58. Sitaraman, Srini (2012), "South Asia: Conflict, Hegemony, and Power Balancing", in Kristen P. Williams; Steven E. Lobell; Neal G. Jesse, Beyond Great Powers and Hegemons: Why Secondary States Support, Follow, or Challenge, Stanford University Press, p. 181, ISBN 978-0-8047-8110-7, https://books.google.com/books?id=gQl7mPWnHlAC&pg=PA181 : 'manipulating ethnosectarian conflict and domestic challenges to power across the borders to weaken Indian security through a tactic described by several analysts as "bleed India through a thousand cuts"'
  59. Template:Harvnb: 'The Lashkar-e-Taiba (LeT) led attack on Bombay (Mumbai) in November 2008 was emblematic of this new strategy designed to bleed India with a "war of a thousand cuts".'
  60. Sirrs, Owen L. (2016). Pakistan's Inter-Services Intelligence Directorate: Covert Action and Internal Operations. Routledge. p. 167. ISBN 978-1-317-19609-9. https://books.google.com/books?id=_S-TDAAAQBAJ&lpg=PA167&dq=bhindranwale%20ISI&pg=PA167#v=onepage&q=bhindranwale%20ISI&f=false. Retrieved 7 November 2018.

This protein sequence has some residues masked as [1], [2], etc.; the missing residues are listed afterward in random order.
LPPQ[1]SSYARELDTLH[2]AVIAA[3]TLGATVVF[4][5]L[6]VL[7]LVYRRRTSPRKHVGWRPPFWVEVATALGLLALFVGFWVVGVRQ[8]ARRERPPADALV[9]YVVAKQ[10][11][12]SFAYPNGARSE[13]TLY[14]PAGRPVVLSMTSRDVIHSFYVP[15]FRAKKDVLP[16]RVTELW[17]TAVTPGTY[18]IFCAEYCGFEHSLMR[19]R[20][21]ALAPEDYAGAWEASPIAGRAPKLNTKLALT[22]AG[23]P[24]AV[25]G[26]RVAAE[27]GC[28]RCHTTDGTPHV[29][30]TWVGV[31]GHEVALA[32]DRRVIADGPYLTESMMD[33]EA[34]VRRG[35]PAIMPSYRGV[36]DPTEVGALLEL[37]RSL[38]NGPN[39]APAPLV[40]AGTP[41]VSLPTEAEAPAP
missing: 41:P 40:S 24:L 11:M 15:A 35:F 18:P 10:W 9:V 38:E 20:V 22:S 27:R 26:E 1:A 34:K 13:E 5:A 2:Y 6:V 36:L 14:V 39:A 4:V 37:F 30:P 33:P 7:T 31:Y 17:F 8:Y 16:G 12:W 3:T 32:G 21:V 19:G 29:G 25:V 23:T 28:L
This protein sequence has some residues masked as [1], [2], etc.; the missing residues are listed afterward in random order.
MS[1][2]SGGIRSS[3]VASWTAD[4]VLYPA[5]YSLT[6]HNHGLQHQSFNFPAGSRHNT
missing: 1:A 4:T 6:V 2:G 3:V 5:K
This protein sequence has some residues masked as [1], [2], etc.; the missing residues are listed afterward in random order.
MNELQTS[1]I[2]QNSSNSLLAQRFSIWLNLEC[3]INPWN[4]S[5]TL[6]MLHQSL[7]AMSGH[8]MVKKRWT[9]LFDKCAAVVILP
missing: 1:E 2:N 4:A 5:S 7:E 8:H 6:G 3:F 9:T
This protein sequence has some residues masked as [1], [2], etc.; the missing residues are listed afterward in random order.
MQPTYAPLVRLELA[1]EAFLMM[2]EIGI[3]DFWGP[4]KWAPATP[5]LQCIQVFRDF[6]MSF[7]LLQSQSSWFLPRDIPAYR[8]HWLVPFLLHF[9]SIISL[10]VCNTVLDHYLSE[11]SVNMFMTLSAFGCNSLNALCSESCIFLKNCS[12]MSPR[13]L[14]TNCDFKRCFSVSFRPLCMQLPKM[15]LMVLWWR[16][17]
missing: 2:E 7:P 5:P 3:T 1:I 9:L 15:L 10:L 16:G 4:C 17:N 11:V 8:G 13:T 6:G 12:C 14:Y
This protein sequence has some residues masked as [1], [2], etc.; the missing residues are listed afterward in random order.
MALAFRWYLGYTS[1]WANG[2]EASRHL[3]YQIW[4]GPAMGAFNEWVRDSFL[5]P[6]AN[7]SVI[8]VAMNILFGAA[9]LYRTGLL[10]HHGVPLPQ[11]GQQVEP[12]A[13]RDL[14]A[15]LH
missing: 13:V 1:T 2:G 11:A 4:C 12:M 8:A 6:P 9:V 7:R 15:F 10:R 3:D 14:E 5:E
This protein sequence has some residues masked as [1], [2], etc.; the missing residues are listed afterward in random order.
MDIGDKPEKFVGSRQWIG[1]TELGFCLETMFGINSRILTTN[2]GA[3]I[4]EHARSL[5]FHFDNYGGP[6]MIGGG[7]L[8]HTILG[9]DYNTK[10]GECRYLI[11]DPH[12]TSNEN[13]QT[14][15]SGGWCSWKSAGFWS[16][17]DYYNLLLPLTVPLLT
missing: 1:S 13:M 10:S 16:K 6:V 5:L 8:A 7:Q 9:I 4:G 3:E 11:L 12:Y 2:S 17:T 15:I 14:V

61. Template:Harvnb: Pande cites, as an example, Col. Javed Hassan, India: A Study in Profile, Quetta: Services Book Club. A Study conducted for the Faculty of Research and Doctrinal Studies, Command and Staff College (1990)
  62. Chalk, Peter; Fair, C. Christine (December 2002), "Lashkar-e-Tayyiba leads the Kashmiri insurgency", Jane's Intelligence Review 14 (10), http://www.christinefair.net/pubs/CFair_Janes_LET.pdf : 'In the words of Hamid Gul, the former director general of the ISI: "We have gained a lot because of our offensive in Kashmir. This is a psychological and political offensive that is designed to make India bleed through a thousand cuts."'
  63. 63.0 63.1 Dogra, Wg Cdr C Deepak (2015). Pakistan: Caught in the Whirlwind. Lancer Publishers LLC. ISBN 978-1-940988-22-1. https://books.google.com/books?id=3zooCwAAQBAJ&lpg=PT273&dq=pakistan%20%22thousand%20cuts%22&pg=PT273#v=onepage&q=pakistan%20%22thousand%20cuts%22&f=false. Retrieved 14 November 2018. 
  64. 64.0 64.1 Maninder Dabas (3 October 2016). "Here Are Major Long Term War Doctrines Adopted By India And Pakistan Over The Years". Indiatimes. https://www.indiatimes.com/news/india/with-tensions-soaring-high-once-again-here-are-major-war-doctrines-exercised-by-india-pakistan-over-the-years-262273.html. Retrieved 7 November 2018.